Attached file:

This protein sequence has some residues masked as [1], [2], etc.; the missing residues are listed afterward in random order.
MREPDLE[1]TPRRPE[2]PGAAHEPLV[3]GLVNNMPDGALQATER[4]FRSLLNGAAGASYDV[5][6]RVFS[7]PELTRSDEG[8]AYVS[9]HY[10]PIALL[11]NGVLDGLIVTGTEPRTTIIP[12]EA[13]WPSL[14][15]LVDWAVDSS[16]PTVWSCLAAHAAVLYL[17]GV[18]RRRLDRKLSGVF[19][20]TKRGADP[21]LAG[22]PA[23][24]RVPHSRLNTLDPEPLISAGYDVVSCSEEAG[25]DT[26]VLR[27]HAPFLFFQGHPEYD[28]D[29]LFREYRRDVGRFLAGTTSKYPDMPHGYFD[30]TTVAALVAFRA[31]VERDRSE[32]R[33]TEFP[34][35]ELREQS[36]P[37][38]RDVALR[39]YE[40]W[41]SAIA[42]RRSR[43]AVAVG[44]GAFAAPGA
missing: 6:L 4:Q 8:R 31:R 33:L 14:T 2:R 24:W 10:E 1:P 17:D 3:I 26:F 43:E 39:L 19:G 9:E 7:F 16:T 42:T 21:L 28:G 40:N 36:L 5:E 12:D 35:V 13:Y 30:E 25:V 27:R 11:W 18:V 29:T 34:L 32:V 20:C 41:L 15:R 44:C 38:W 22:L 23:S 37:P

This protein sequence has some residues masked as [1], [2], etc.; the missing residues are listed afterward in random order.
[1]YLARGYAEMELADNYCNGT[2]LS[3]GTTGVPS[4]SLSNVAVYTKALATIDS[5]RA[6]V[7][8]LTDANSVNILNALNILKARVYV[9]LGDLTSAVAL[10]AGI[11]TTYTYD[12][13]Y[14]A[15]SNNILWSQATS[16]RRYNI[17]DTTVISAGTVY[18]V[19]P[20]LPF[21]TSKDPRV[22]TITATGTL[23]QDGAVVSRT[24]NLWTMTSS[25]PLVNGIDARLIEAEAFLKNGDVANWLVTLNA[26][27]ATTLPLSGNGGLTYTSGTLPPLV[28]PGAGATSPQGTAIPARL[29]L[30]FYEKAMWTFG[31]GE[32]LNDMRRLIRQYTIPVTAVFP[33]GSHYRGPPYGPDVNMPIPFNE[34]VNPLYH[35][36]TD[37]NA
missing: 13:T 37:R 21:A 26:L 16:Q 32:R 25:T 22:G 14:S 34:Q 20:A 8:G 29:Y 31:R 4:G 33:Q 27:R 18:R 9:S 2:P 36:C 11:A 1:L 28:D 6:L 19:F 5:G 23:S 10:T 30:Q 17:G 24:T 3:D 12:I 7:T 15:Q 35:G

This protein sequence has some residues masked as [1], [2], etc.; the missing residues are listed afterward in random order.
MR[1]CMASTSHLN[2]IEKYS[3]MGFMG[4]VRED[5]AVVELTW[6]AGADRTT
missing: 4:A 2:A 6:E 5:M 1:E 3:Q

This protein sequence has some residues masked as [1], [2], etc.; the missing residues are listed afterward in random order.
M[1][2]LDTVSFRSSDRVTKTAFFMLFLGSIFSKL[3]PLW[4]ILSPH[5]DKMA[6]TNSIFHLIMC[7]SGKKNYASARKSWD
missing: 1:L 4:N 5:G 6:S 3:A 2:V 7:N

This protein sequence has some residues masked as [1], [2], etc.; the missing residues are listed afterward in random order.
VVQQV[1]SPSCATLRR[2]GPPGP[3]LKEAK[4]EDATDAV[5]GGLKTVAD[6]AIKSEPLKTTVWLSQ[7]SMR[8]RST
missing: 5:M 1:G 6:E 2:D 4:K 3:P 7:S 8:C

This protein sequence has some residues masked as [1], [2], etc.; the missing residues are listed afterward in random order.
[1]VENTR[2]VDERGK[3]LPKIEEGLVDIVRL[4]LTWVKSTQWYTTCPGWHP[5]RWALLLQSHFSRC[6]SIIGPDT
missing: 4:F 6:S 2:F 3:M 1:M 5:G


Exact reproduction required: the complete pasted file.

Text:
This protein sequence has some residues masked as [1], [2], etc.; the missing residues are listed afterward in random order.
MREPDLE[1]TPRRPE[2]PGAAHEPLV[3]GLVNNMPDGALQATER[4]FRSLLNGAAGASYDV[5][6]RVFS[7]PELTRSDEG[8]AYVS[9]HY[10]PIALL[11]NGVLDGLIVTGTEPRTTIIP[12]EA[13]WPSL[14][15]LVDWAVDSS[16]PTVWSCLAAHAAVLYL[17]GV[18]RRRLDRKLSGVF[19][20]TKRGADP[21]LAG[22]PA[23][24]RVPHSRLNTLDPEPLISAGYDVVSCSEEAG[25]DT[26]VLR[27]HAPFLFFQGHPEYD[28]D[29]LFREYRRDVGRFLAGTTSKYPDMPHGYFD[30]TTVAALVAFRA[31]VERDRSE[32]R[33]TEFP[34][35]ELREQS[36]P[37][38]RDVALR[39]YE[40]W[41]SAIA[42]RRSR[43]AVAVG[44]GAFAAPGA
missing: 6:L 4:Q 8:R 31:R 33:L 14:T 2:R 24:W 10:E 1:P 17:D 3:I 26:F 43:E 39:L 19:G 9:E 7:F 16:T 42:T 21:L 28:G 40:N 36:L 5:E 12:D 35:V 13:Y 30:E 25:V 27:R 11:W 18:V 29:T 34:L 32:V 20:C 41:L 15:R 44:C 38:W 22:L 23:S 37:P

This protein sequence has some residues masked as [1], [2], etc.; the missing residues are listed afterward in random order.
[1]YLARGYAEMELADNYCNGT[2]LS[3]GTTGVPS[4]SLSNVAVYTKALATIDS[5]RA[6]V[7][8]LTDANSVNILNALNILKARVYV[9]LGDLTSAVAL[10]AGI[11]TTYTYD[12][13]Y[14]A[15]SNNILWSQATS[16]RRYNI[17]DTTVISAGTVY[18]V[19]P[20]LPF[21]TSKDPRV[22]TITATGTL[23]QDGAVVSRT[24]NLWTMTSS[25]PLVNGIDARLIEAEAFLKNGDVANWLVTLNA[26][27]ATTLPLSGNGGLTYTSGTLPPLV[28]PGAGATSPQGTAIPARL[29]L[30]FYEKAMWTFG[31]GE[32]LNDMRRLIRQYTIPVTAVFP[33]GSHYRGPPYGPDVNMPIPFNE[34]VNPLYH[35][36]TD[37]NA
missing: 13:T 37:R 21:A 26:L 16:Q 32:R 25:T 22:G 14:S 34:Q 20:A 8:G 29:Y 31:R 4:G 33:Q 27:R 18:R 9:S 2:P 36:C 11:A 1:L 28:D 6:L 19:F 5:G 23:S 10:T 30:Q 17:G 24:T 3:D 12:I 7:T 15:Q 35:G

This protein sequence has some residues masked as [1], [2], etc.; the missing residues are listed afterward in random order.
MR[1]CMASTSHLN[2]IEKYS[3]MGFMG[4]VRED[5]AVVELTW[6]AGADRTT
missing: 4:A 2:A 6:E 5:M 1:E 3:Q

This protein sequence has some residues masked as [1], [2], etc.; the missing residues are listed afterward in random order.
M[1][2]LDTVSFRSSDRVTKTAFFMLFLGSIFSKL[3]PLW[4]ILSPH[5]DKMA[6]TNSIFHLIMC[7]SGKKNYASARKSWD
missing: 1:L 4:N 5:G 6:S 3:A 2:V 7:N

This protein sequence has some residues masked as [1], [2], etc.; the missing residues are listed afterward in random order.
VVQQV[1]SPSCATLRR[2]GPPGP[3]LKEAK[4]EDATDAV[5]GGLKTVAD[6]AIKSEPLKTTVWLSQ[7]SMR[8]RST
missing: 5:M 1:G 6:E 2:D 4:K 3:P 7:S 8:C

This protein sequence has some residues masked as [1], [2], etc.; the missing residues are listed afterward in random order.
[1]VENTR[2]VDERGK[3]LPKIEEGLVDIVRL[4]LTWVKSTQWYTTCPGWHP[5]RWALLLQSHFSRC[6]SIIGPDT
missing: 4:F 6:S 2:F 3:M 1:M 5:G